2. In five states Sanders won where exit polling data is available — Indiana, Michigan, Oklahoma, West Virginia, and Wisconsin. I doubt that Sanders if he ran against Trump, he would win in Indiana (Trump's running mate, Pence is the governor of that state), Oklahoma and West Virginia....all "red" states. I agree Sanders has a better chance than Clinton in Michigan and Wisconsin...both states went to Trump! As a side note, Trump's home state...New York went to Clinton by a 1.5 million vote margin. In Manhattan, more than 500,000 votes went to Clinton vs. 58,000 for Trump. In terms of the popular vote, nationally, Clinton beat Trump by over 200,000 votes! I believe the final vote tallies will be out in the coming days!
  3. Assault Rifle (AR-15) should be banned but the powerful NRA successful lobby to Republicans prevents any legislative from passing. I hope the filibuster by the Democrats will have some positive effect on the upcoming vote in the Senate.
  4. Coming to Bangkok (Thailand) for over 25 years, I have noticed that prices are higher but still inexpensive compared to US standards like living in NYC or San Francisco. On my first visit to Bangkok on business, I stayed at the Intercontinental hotel, got taken to the "NO HANDS" restaurant and to a massage place....all paid by my company or by the host. At the massage place, the host did not pay for a "happy ending" which the girl noted was an extra 500 baht. Back in those days and as a "handsome" man, I did not believe in paying for sex and I declined paying...even though the girl saw my excited physical condition! lol I took the girl from the "NO HANDS" back to my hotel and we had a good time. To this day, I regret not "tipping" her. I was young and did not know what was expected from me. Nevertheless, I visited the restaurant again and the girl did not seem to mind me not paying her as she was very friendly. Over the years, prices have gone up...drinks at Patpong, Nana Plaza, Soi Cowboy are high and prices paid to take girls are even higher, making me think twice before accepting the girl's invitation to bring them out. I now frequent freelance places more often than Nana Plaza/Soi Cowboy. If you know where to go, a short time girl can be had for 700 baht. Massages are only 200 baht for 2 hours. I find that there are a two tier price system...one for the tourists/expats and the other for locals. If you live like a local, then things are still very much affordable. A simple but very tasty street food meal can be had for under 80 baht. A large beer at the local 7-11 costs around 75 baht. Buses are relatively cheap and the baht buses are even cheaper at 7 baht for short distances and they come more frequently and stop anywhere along their route. On my last visit to Bangkok (in Feb 2016), I got a haircut at a local place for 80 baht, including a shave. The girl asked me in Thai what I wanted and I pointed to the guy who had his haircut before me and she understood. I am glad the guy did not get a crew cut...lol. Hotels range from over 100 US $ to 20 something. I stayed in a hotel paying $25 a night. You can not find a $25 hotel in the US. Housing (apt rentals) are affordable compared cities in the US, especially NY/SF. I have thought abut living in Thailand full time in the near future but ruled it out due to the weather, I visit Bangkok only during the dry/cool season which is from Nov to early Feb. I find the other months (like April which temperatures are as high as 41C) just too hot for me.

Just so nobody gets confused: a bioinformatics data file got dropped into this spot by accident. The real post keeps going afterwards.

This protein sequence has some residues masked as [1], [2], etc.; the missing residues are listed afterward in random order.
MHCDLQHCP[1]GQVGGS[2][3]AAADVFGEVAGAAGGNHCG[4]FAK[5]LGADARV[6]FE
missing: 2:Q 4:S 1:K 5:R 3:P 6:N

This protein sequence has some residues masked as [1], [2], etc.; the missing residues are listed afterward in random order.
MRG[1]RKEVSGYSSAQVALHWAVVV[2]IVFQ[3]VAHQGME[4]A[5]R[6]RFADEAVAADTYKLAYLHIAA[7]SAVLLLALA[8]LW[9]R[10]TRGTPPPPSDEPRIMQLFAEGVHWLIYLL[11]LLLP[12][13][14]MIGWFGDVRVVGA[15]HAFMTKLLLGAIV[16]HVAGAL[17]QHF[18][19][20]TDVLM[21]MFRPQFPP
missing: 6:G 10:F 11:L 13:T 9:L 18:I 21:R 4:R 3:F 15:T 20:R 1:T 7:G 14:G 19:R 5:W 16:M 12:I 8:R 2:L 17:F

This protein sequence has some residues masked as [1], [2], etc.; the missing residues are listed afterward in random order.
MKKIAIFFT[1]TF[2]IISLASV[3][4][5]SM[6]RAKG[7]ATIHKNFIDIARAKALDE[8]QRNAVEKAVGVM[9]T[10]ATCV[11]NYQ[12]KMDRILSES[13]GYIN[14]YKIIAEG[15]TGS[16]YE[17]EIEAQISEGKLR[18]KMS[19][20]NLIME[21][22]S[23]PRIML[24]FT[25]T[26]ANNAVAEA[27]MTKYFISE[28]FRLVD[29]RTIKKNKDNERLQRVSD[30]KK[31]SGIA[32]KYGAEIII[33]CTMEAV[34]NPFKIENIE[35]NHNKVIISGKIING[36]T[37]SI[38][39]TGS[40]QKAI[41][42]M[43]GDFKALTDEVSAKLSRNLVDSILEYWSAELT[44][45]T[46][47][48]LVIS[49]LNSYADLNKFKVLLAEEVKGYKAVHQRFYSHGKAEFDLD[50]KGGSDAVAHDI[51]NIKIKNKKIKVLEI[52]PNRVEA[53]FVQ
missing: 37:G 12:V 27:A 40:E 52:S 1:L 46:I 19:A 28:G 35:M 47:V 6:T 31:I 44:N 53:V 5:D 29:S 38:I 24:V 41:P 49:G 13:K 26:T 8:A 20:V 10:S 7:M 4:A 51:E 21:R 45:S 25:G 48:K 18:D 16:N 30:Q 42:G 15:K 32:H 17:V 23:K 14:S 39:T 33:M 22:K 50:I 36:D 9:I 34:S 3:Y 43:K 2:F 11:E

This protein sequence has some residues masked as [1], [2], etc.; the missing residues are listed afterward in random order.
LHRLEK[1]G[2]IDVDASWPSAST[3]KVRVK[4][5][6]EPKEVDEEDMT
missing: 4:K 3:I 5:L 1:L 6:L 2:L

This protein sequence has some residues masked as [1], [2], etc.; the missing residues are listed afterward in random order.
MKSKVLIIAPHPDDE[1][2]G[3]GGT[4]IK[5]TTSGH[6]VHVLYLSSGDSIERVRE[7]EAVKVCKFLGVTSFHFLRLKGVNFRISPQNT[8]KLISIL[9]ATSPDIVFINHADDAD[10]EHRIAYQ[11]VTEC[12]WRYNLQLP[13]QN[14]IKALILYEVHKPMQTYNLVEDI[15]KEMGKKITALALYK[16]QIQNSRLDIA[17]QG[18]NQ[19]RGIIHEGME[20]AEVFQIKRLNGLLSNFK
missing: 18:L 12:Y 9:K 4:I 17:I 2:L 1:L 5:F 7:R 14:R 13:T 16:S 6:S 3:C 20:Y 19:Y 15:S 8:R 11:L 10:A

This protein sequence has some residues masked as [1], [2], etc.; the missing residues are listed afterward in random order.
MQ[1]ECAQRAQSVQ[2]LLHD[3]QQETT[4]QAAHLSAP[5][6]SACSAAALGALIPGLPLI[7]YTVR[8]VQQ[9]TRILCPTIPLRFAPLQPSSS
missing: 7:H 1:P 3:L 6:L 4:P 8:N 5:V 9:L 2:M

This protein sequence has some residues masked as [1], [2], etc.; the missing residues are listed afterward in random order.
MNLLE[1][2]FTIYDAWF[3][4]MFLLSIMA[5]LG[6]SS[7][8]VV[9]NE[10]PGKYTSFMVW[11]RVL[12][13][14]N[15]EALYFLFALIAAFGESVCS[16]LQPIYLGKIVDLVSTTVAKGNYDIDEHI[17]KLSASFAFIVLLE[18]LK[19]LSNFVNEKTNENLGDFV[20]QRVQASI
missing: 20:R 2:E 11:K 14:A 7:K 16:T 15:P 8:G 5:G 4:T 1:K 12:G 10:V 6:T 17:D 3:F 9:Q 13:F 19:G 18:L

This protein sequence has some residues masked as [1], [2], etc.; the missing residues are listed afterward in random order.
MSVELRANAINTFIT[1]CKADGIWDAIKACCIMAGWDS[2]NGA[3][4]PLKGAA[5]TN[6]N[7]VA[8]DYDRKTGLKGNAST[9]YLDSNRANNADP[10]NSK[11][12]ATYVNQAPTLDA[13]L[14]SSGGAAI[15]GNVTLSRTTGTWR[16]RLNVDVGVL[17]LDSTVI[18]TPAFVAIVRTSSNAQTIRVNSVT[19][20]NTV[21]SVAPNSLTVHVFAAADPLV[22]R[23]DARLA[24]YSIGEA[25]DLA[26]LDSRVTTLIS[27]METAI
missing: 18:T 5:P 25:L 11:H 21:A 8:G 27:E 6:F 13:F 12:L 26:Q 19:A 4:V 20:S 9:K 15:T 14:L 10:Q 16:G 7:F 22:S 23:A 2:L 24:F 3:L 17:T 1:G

5. Can someone recommend the best and an inexpensive place to repair an electric (Philips) shaver. I believe I shorted out when I tried to replace the battery. Here in the states, the repair cost usually exceeds the value of getting a new shaver. I know there are shops (phones) at MBK and at Pantip Plaza (computers) but not a place specifically for small electrical items. I plan to visit Bangkok in Nov/Dec so any help will be appreciated.
  6. Trickery and False Promises in Thailand By THE EDITORIAL BOARDAPRIL 10, 2015 [i think it might be best to read the article on the New York Times site rather than here - KS]
  7. I remembered going to that restaurant and it was billed as the world's largest restaurant with employees travelling on skates! Another restaurant that is gone is the "No Hands" restaurant! On my first trip to Bangkok which was a business trip, my host took me there and his girl was the most beautiful person I ever saw. She was quite popular going from one room to another by customer requests. Food was very good. I ended up taking my girl to the Intercontinental hotel. Days later when I checked out, an extra charge appeared for having a guest which I protested and got the manager to take the charge off from my bill!